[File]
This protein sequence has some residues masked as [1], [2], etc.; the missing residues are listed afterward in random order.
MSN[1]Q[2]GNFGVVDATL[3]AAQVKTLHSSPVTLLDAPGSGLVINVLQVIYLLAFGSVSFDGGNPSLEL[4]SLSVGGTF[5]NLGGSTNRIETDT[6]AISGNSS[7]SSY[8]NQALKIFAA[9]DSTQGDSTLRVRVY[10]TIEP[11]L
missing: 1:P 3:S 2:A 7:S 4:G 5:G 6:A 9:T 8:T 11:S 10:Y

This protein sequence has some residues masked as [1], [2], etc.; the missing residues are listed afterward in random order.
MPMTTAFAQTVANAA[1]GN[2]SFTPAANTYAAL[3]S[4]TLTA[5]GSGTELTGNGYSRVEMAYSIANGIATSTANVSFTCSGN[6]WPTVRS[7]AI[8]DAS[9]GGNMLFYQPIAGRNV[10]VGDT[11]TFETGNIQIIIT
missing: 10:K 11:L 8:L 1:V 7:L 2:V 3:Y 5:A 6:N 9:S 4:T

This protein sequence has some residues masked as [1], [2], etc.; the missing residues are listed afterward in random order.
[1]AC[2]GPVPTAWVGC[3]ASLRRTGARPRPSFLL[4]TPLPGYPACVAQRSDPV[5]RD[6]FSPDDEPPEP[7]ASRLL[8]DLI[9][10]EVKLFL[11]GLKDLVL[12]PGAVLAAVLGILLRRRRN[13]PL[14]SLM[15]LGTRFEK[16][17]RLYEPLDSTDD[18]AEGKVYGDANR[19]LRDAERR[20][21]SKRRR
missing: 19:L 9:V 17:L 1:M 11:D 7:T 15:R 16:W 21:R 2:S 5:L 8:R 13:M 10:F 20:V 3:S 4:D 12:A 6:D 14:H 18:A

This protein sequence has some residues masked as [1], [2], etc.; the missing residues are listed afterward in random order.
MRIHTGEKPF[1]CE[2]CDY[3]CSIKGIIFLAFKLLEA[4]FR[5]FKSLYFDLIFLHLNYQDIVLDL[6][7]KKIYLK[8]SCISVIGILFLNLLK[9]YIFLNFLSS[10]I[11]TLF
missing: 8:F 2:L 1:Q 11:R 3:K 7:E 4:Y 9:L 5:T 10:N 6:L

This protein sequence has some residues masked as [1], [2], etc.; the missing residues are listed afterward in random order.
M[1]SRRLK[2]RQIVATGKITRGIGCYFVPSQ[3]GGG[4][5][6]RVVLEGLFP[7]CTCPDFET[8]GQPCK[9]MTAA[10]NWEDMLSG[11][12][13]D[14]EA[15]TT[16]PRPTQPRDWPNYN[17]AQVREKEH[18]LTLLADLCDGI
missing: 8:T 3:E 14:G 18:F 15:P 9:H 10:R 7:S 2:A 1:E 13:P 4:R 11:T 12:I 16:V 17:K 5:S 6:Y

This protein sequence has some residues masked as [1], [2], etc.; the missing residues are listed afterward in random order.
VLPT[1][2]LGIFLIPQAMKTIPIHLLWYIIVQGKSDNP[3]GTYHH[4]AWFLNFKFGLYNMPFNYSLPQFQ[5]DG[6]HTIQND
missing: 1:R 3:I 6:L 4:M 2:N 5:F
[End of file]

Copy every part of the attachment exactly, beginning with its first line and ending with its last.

This protein sequence has some residues masked as [1], [2], etc.; the missing residues are listed afterward in random order.
MSN[1]Q[2]GNFGVVDATL[3]AAQVKTLHSSPVTLLDAPGSGLVINVLQVIYLLAFGSVSFDGGNPSLEL[4]SLSVGGTF[5]NLGGSTNRIETDT[6]AISGNSS[7]SSY[8]NQALKIFAA[9]DSTQGDSTLRVRVY[10]TIEP[11]L
missing: 1:P 3:S 2:A 7:S 4:G 5:G 6:A 9:T 8:T 11:S 10:Y

This protein sequence has some residues masked as [1], [2], etc.; the missing residues are listed afterward in random order.
MPMTTAFAQTVANAA[1]GN[2]SFTPAANTYAAL[3]S[4]TLTA[5]GSGTELTGNGYSRVEMAYSIANGIATSTANVSFTCSGN[6]WPTVRS[7]AI[8]DAS[9]GGNMLFYQPIAGRNV[10]VGDT[11]TFETGNIQIIIT
missing: 10:K 11:L 8:L 1:V 7:L 2:V 3:Y 5:A 6:N 9:S 4:T

This protein sequence has some residues masked as [1], [2], etc.; the missing residues are listed afterward in random order.
[1]AC[2]GPVPTAWVGC[3]ASLRRTGARPRPSFLL[4]TPLPGYPACVAQRSDPV[5]RD[6]FSPDDEPPEP[7]ASRLL[8]DLI[9][10]EVKLFL[11]GLKDLVL[12]PGAVLAAVLGILLRRRRN[13]PL[14]SLM[15]LGTRFEK[16][17]RLYEPLDSTDD[18]AEGKVYGDANR[19]LRDAERR[20][21]SKRRR
missing: 19:L 9:V 17:L 1:M 11:D 7:T 15:R 16:W 21:R 2:S 5:L 8:R 13:M 10:F 20:V 3:S 4:D 12:A 6:D 14:H 18:A

This protein sequence has some residues masked as [1], [2], etc.; the missing residues are listed afterward in random order.
MRIHTGEKPF[1]CE[2]CDY[3]CSIKGIIFLAFKLLEA[4]FR[5]FKSLYFDLIFLHLNYQDIVLDL[6][7]KKIYLK[8]SCISVIGILFLNLLK[9]YIFLNFLSS[10]I[11]TLF
missing: 8:F 2:L 1:Q 11:R 3:K 7:E 4:Y 9:L 5:T 10:N 6:L

This protein sequence has some residues masked as [1], [2], etc.; the missing residues are listed afterward in random order.
M[1]SRRLK[2]RQIVATGKITRGIGCYFVPSQ[3]GGG[4][5][6]RVVLEGLFP[7]CTCPDFET[8]GQPCK[9]MTAA[10]NWEDMLSG[11][12][13]D[14]EA[15]TT[16]PRPTQPRDWPNYN[17]AQVREKEH[18]LTLLADLCDGI
missing: 8:T 3:E 14:G 18:F 15:P 9:H 10:R 7:S 2:A 1:E 13:P 4:R 11:T 12:I 16:V 17:K 5:S 6:Y

This protein sequence has some residues masked as [1], [2], etc.; the missing residues are listed afterward in random order.
VLPT[1][2]LGIFLIPQAMKTIPIHLLWYIIVQGKSDNP[3]GTYHH[4]AWFLNFKFGLYNMPFNYSLPQFQ[5]DG[6]HTIQND
missing: 1:R 3:I 6:L 4:M 2:N 5:F